A nearly century-old water tunnel that’s been idle for decades is being resurrected by the Department of Water and Power to carry water from the overflowing Los Angeles Aqueduct to store underground for future use.
As the near-record snowpack in the Eastern Sierra melts, it is sending far more water down the aqueduct than city water customers can use. Putting some into underground aquifers would allow the city to store some of that water for future use.
But, there’s a problem. The city lacked the pipes to transfer water from the aqueduct to a spreading ground in Pacoima. That’s where the $3.3 million rehabilitation of the Maclay Highline comes in. It's been battered by earthquakes, and abandoned in favor of new water conveyances, but it happens to be in the right place to fill a gap in DWP's water transport plans.
Once the work is completed later this month, the repaired water tunnel will have the capacity to deliver as much as 42 million gallons a day to recharge a drought-stressed underground aquifer.
A highline is a water conduit or tunnel that generally runs above ground. The Maclay Highline actually bores for some distance 70 feet under the foothills in Sylmar, but it’s still called a highline.
Historic water tunnel falls idle
Construction on the Maclay Highline started in 1915, soon after the completion of the 233-mile LA Aqueduct that brings melted snow from the Eastern Sierra to the city. When completed in 1923, it received aqueduct water in Magazine Canyon east of the present-day I-5.
It carried the water east through the foothills to a reservoir at the top of Maclay Avenue. From there the water was distributed to homes and farms in the north San Fernando Valley.
The Maclay Highline sustained damage in the 1971 Sylmar Earthquake, but it was repaired. It was taken out of use in the mid '80s when the city opened a new filtration plant and routed the treated water east through other pipelines.
The idle Maclay Highline was damaged again in the 1994 Northridge Earthquake. But the DWP intended to some day repair the highline because planners figured it could be used to convey water to a series of storm drains that connect to the Pacoima spreading ground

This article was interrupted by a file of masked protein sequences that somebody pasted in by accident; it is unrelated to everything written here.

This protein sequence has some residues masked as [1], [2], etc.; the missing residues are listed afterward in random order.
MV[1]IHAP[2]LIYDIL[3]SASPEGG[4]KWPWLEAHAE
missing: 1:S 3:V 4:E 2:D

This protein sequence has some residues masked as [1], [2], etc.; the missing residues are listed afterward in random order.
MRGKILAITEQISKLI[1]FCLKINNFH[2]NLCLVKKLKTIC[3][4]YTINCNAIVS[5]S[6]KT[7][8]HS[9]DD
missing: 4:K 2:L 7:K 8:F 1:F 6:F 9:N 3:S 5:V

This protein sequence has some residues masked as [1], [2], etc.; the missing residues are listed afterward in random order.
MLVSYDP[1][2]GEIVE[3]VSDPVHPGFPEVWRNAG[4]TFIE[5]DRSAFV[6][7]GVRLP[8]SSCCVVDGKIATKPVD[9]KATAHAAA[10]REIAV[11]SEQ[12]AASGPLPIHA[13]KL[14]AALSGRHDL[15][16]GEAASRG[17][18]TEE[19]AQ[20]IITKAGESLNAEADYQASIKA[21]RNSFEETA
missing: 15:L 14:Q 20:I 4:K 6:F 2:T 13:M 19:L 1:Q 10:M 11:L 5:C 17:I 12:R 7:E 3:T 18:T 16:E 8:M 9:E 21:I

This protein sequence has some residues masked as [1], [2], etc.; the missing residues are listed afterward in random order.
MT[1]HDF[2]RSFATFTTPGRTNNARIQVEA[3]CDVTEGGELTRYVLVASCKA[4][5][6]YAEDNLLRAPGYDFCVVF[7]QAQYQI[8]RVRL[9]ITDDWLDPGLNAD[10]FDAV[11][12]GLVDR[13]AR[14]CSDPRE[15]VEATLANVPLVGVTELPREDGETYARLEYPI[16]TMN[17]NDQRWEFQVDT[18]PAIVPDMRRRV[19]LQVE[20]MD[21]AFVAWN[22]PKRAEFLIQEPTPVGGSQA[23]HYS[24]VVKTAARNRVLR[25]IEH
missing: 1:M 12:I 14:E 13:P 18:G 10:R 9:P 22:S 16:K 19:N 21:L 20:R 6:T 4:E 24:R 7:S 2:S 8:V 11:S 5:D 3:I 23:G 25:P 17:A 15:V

“You never want to take a facility that still has life and function to it and just decommission it and say you’re done with it,” said Mike Grahek, who oversees the L.A. Aqueduct for DWP.
But that plan sat on the back burner for years. In 2007, the tunnel was further damaged when a developer ripped out 1,500 feet of the highline to make room for houses that were never built.
“I think they jumped the gun and the bottom fell out of the market and they stopped,” Grahek said.
But the damage to the highline triggered a test by Grahek to see if the remaining portion could still be used. In 2008, he walked the two-mile length of the water tunnel, and in some areas where it squeezes down to only four-feet tall, he crawled it.
Grahek determined most of the Highline was in good shape. And teeming with critters who made their homes in the cool dry tunnel.
“We found evidence of possum and rats other mice and there was actually a live rattlesnake,” Grahek said.
Except for the chunk taken out by the developer, the conduit and the concrete tunnel were in good shape. DWP flowed water through it for two hours – about 40 cubic feet per second – and it worked.
But still, as the recession set in and local governments cut costs wherever they could, the plan stayed on the shelf.
Tunnel repair work underway
But then came the big winter snows of the 2016-17 winter. A near-record amount fell on the Eastern Sierra, where the DWP collects water for the aqueduct.
DWP officials realized there would be far more water coursing down the aqueduct than they could sell to customers.
There was so much snow the city declared a snowmelt emergency to free up funds to deal with the excess.
So finally, repairing the Maclay Highline made good economic sense. And at a cost of $3.3 million, most of which is labor, the city will be able to lay away a supply of water underground for future use.
Grahek oversees a crew of about 30 DWP workers doing the repairs. They were recently working on a 45-foot section of tunnel that collapsed on a small earthquake fault sometime after Grahek’s 2008 survey.
These workers have the benefit of power tools, small tractors, and modern safety equipment, unlike the men who spent years building the tunnel a century ago.
“I just imagine in my mind how absolutely difficult it was for people to get inside these mountains and chip away the rock and install this really symmetrical concrete structure and it's still here today,” Grahek said.
The tunnel is expected to begin shipping water by the end of the month, just as the weather is cooling and water demand in Los Angeles drops off.
"Because of the huge amount of precipitation we've gotten up in our watershed, we need to continue to flow the maximum amount possible," Grahek said. "That means we'll have excess water to store, and we want to store it in the groundwater table so we can retrieve it later when we might have some drier years."
The water will flow through two miles of the Maclay Highline, then be shunted into a series of storm channels, to the Pacoima Wash and finally to the Pacoima Spreading Grounds.